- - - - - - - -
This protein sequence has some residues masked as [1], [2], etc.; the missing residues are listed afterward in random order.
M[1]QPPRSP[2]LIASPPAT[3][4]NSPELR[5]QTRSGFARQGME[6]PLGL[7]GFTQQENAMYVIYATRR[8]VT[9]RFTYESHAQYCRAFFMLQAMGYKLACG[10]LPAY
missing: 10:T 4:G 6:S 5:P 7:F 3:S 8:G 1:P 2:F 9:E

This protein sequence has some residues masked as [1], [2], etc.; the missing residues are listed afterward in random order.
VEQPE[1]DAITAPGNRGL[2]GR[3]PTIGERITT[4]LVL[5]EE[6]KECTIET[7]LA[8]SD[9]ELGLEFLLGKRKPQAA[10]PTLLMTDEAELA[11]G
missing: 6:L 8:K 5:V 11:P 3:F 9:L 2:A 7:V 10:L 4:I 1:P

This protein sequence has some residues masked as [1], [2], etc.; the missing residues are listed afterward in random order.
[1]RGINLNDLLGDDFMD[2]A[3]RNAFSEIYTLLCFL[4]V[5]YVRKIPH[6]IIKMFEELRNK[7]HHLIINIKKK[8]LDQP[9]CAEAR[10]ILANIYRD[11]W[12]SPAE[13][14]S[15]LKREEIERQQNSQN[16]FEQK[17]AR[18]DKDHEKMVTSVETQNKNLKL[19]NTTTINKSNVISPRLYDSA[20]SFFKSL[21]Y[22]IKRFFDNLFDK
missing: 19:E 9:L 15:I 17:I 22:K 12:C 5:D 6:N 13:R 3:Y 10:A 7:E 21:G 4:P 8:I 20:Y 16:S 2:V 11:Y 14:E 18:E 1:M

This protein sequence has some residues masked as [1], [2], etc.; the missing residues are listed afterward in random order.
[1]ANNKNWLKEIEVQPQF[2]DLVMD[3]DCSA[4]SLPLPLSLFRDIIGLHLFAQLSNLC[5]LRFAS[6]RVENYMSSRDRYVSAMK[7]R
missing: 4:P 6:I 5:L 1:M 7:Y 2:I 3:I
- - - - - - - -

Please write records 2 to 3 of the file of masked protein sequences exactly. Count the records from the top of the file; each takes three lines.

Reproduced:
This protein sequence has some residues masked as [1], [2], etc.; the missing residues are listed afterward in random order.
VEQPE[1]DAITAPGNRGL[2]GR[3]PTIGERITT[4]LVL[5]EE[6]KECTIET[7]LA[8]SD[9]ELGLEFLLGKRKPQAA[10]PTLLMTDEAELA[11]G
missing: 6:L 8:K 5:V 11:P 3:F 9:L 2:A 7:V 10:L 4:I 1:P

This protein sequence has some residues masked as [1], [2], etc.; the missing residues are listed afterward in random order.
[1]RGINLNDLLGDDFMD[2]A[3]RNAFSEIYTLLCFL[4]V[5]YVRKIPH[6]IIKMFEELRNK[7]HHLIINIKKK[8]LDQP[9]CAEAR[10]ILANIYRD[11]W[12]SPAE[13][14]S[15]LKREEIERQQNSQN[16]FEQK[17]AR[18]DKDHEKMVTSVETQNKNLKL[19]NTTTINKSNVISPRLYDSA[20]SFFKSL[21]Y[22]IKRFFDNLFDK
missing: 19:E 9:L 15:I 17:I 22:K 12:C 5:D 6:N 13:R 3:Y 10:A 7:E 21:G 4:P 8:I 20:Y 16:S 2:V 11:Y 14:E 18:E 1:M